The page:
In WA, nearly all of our wheat is exported every year. We are completely dependent on global trade. To be alienating foreign direct investment is more or less a form of economic suicide. That is where we are coming from.

CHAIR: Thanks very much for that.

Mr Bradley : I will leave it there, Bill.

CHAIR: I believe one of your blokes gave me a bit of how do you do over there the other day. Can I just say that Mr Newton refutes your proposition on going back to the past.

Mr Bradley, we have taken truckloads of evidence now about serious both criminal and market distortion behaviour by some of these major global traders, including the capacity to avoid tax. One of the operators proposed over your way is going to bypass the global market and deal direct. You do not think there is any risk to the wellbeing of growers with those sorts of, shall I say, corporate advantages in terms of profit? If you are not paying tax, you can do a lot more than if you are paying tax. Don't you think that Australia deserves to be able to fund its schools and hospitals? To that end, shouldn't there be some caveats around your open-ended welcome?

Mr Bradley : Well, I thought the only caveat required was to meet the tax laws that Australia has, and, if they meet them, that is it.

CHAIR: That is my point. We and the G20 nations now recognise that unless we absolutely come to terms with the fact that it is normal behaviour for multinationals not to pay tax—there is no better example than Google, on which even my dear friend Malcolm Turnbull agreed with me on Sunday TV. If you have $2 billion turnover in Australia and pay minimal or less than $100,000 tax, there is something wrong with the system, isn't there?

Mr Bradley : I suggest there would be something wrong with rejecting the ADM takeover to fix a problem like that, because it means sacrificing the wheat industry.

CHAIR: No, that is not—

Mr Bradley : If you have an issue with the tax laws, fix the tax laws.

CHAIR: But you do not think—and I have to say that, if you do not, the chairman or the CEO of GrainCorp agrees with you—it matters if someone that takes over an Australian company is an international rogue?

Mr Bradley : I think you usually wait for the crime before you have the conviction, don't you?

CHAIR: With great respect, I do not know whether you have done the research that I have done, but I have 42 pages of criminal convictions, market distortions, price-fixing, arguments with the Brazilian government and the Argentinian government, the largest corporate fine in America's history and a $400 million private settlement instead of a $3½ billion court case. You think that somehow you should not be concerned about that?

Mr Bradley : I understand that ADM are fairly big in Queensland sugar. Are you going to drive them out of Queensland?

CHAIR: I can tell you precisely what the point is there. They have 16 per cent—right?—of Wilmar. They also have 10 per cent of Goodman Fielder. I do not know whether you are familiar with this stuff, but there is now a proposition that, if this goes ahead, Cargills will take the 60 per cent of Allied Mills that presently GrainCorp has. They have a 100 per cent relationship with Goodman Fielder. They now have formed a 100 per cent relationship with Coles. You do not think that is market power that could be abused?

Mr Bradley : We have adequate regulatory—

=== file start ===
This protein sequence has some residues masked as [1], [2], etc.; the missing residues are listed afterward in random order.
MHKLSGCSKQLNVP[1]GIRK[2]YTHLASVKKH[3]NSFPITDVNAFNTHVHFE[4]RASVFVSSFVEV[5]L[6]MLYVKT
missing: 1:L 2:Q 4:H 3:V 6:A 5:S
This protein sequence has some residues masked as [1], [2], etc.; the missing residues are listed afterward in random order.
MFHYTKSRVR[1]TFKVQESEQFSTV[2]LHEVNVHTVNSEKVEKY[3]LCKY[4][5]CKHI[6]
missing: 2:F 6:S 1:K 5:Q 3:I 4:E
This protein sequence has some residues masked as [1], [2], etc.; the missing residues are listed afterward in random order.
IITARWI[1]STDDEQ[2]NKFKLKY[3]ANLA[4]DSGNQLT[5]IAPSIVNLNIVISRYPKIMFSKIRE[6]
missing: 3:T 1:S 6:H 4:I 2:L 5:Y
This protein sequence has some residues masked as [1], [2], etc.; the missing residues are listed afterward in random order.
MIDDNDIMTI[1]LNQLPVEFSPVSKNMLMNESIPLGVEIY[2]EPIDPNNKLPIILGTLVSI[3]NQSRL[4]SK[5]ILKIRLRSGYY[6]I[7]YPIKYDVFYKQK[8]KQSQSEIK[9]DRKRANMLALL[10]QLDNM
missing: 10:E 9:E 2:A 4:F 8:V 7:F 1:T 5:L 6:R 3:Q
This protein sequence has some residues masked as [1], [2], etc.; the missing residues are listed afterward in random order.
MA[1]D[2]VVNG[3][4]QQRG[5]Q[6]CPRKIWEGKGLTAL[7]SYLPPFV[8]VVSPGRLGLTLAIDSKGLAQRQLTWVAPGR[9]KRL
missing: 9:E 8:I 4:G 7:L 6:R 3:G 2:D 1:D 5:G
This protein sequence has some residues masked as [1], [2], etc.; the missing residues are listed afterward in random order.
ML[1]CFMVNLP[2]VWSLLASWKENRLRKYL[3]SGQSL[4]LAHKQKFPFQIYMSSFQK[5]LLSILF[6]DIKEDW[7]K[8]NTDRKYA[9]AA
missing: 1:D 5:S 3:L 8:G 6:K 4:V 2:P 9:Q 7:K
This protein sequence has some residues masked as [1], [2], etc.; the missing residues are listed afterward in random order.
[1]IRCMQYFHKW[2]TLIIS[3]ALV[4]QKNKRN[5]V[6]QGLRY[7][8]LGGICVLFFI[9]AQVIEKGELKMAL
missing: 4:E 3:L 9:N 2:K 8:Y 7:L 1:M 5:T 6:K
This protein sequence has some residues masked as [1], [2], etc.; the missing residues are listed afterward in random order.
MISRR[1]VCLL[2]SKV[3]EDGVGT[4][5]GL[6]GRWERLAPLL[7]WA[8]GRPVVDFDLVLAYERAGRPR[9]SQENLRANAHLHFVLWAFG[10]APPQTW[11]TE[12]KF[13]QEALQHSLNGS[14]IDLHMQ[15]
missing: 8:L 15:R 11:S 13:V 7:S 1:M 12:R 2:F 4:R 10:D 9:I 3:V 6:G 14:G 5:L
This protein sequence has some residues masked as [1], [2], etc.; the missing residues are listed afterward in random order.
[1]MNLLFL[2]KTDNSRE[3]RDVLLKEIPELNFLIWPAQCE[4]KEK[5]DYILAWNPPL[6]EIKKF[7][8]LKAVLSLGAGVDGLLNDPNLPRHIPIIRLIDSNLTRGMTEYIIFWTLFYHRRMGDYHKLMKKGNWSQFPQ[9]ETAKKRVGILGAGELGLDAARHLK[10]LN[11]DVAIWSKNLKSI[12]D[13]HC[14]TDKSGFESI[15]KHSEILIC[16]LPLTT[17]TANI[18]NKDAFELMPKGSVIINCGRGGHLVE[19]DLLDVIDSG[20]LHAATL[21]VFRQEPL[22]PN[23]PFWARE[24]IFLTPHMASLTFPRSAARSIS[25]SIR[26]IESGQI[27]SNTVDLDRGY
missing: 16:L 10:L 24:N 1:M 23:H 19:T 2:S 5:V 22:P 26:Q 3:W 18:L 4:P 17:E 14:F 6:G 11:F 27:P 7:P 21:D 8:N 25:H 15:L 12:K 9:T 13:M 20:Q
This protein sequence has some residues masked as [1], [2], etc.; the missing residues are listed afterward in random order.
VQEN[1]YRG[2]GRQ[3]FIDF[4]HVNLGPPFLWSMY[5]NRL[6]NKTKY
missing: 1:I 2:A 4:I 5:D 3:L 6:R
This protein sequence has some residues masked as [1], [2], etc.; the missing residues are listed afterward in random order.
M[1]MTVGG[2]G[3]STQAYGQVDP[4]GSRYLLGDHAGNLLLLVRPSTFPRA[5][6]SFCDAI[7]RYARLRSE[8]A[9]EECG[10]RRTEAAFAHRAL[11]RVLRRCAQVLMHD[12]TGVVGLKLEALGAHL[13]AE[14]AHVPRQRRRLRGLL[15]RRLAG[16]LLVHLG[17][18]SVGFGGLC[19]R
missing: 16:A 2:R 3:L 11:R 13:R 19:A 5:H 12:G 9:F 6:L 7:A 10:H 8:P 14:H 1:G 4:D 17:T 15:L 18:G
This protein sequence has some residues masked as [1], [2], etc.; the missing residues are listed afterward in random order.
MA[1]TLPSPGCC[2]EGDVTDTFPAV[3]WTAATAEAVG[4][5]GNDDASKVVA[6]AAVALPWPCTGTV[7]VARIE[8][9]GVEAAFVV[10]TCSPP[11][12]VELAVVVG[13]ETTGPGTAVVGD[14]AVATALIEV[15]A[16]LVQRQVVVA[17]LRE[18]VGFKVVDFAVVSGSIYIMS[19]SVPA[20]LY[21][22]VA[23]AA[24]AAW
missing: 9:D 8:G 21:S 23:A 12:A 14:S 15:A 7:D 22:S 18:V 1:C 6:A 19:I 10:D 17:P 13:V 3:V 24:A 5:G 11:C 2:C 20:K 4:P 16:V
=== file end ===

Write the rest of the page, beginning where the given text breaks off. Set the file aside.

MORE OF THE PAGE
CHAIR: With great respect, please do not insult the committee with that. We have also had the ACCC in this morning. Before you say anything more, so you will not embarrass yourself, please read the transcript of this morning from the ACCC. They have got no idea.

Mr Bradley : I actually had a lot of dealings with the ACCC over the CBH Grain Express issue, and I found they were very professional.

CHAIR: Yes, they enjoy a glass of wine and a nice folksy yarn, but—

Mr Bradley : They stuck strictly to the law. They were evidence based. And they made a decision that was for the public good.

CHAIR: We would be grateful—rather than embarrass you—if you read the transcript of this morning, but you will be pleased to know that they learnt something this morning, because Mr Michael Eady, who is the Director of Fuel, Transport and Prices Oversight for the ACCC, who did not know what a subterminal was—even though he had to make a judgement on the infrastructure—does now know.

Mr Bradley : So this is the basis on which you are going to destroy—

CHAIR: No, facts are facts.

Mr Bradley : Facts are, but there is a very good offer before the GrainCorp shareholders that will greatly advantage the GrainCorp company and enable Australia to serve its overseas customers, and the GrainCorp shareholders will benefit substantially from it.

CHAIR: There is no question that there you are right. There is no question about that. The boss of GrainCorp this morning would absolutely agree with you that this is an excellent deal for the shareholders. She was of the view that the fact that the takeover was by a company with a long record, a lot of which is still current, of international roguery should not matter as long as it is good for the shareholders. I congratulate you on having a similar view to the boss of GrainCorp.

Senator EDWARDS: Are you involved in any way with your group in the discussions going on between the ACCC and the wheat export task force about the formulation of the mandatory code of conduct?

Mr Bradley : Yes, we are.

Senator EDWARDS: Are you confident that all of those people tasked with that job are adequately qualified and can carry out this task of ensuring that traders in the market are able to get transparency on a daily basis as to the stocks in the system?